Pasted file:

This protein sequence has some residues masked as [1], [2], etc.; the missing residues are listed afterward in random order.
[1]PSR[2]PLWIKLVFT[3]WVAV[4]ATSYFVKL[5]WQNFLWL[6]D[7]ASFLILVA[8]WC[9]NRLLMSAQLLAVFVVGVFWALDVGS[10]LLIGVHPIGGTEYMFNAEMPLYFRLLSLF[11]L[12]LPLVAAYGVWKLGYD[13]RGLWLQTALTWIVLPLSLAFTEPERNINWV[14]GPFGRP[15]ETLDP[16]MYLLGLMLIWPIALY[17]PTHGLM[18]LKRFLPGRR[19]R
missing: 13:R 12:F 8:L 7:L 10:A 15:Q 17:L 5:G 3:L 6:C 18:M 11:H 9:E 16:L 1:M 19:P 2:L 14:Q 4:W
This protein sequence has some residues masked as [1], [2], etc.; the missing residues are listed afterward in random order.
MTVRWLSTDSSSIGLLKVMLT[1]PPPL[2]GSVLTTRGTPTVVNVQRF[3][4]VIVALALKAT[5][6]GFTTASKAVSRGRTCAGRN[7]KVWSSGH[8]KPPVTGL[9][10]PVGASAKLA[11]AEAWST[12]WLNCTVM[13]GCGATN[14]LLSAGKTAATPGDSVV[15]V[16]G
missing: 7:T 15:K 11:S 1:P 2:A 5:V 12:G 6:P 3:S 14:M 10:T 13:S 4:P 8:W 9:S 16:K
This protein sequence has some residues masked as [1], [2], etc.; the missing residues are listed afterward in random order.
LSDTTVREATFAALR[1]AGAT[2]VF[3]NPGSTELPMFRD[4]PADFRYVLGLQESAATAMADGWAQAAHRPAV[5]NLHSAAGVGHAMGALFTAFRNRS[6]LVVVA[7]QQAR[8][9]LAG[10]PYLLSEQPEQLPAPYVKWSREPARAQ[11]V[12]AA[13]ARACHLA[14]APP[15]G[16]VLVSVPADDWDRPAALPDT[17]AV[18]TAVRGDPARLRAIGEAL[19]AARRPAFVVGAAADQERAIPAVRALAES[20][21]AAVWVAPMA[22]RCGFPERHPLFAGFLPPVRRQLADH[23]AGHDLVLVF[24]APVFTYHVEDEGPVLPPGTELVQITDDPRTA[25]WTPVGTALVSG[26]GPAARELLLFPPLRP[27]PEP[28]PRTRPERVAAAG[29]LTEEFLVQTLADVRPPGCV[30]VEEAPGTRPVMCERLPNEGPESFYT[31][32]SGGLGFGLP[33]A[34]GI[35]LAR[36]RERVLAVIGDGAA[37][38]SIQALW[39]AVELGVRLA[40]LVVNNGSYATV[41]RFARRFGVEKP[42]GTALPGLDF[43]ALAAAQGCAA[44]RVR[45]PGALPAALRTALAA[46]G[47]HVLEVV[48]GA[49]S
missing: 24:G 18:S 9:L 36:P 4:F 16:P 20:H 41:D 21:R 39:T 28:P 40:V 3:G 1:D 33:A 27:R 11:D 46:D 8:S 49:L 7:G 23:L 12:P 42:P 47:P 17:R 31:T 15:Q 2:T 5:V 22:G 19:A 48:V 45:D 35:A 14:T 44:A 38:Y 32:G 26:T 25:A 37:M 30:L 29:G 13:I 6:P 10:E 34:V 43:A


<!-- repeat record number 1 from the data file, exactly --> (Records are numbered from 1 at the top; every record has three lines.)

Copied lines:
This protein sequence has some residues masked as [1], [2], etc.; the missing residues are listed afterward in random order.
[1]PSR[2]PLWIKLVFT[3]WVAV[4]ATSYFVKL[5]WQNFLWL[6]D[7]ASFLILVA[8]WC[9]NRLLMSAQLLAVFVVGVFWALDVGS[10]LLIGVHPIGGTEYMFNAEMPLYFRLLSLF[11]L[12]LPLVAAYGVWKLGYD[13]RGLWLQTALTWIVLPLSLAFTEPERNINWV[14]GPFGRP[15]ETLDP[16]MYLLGLMLIWPIALY[17]PTHGLM[18]LKRFLPGRR[19]R
missing: 13:R 12:F 8:L 7:L 10:A 15:Q 17:L 5:G 3:L 6:C 18:M 11:H 9:E 16:L 1:M 19:P 2:L 14:Q 4:W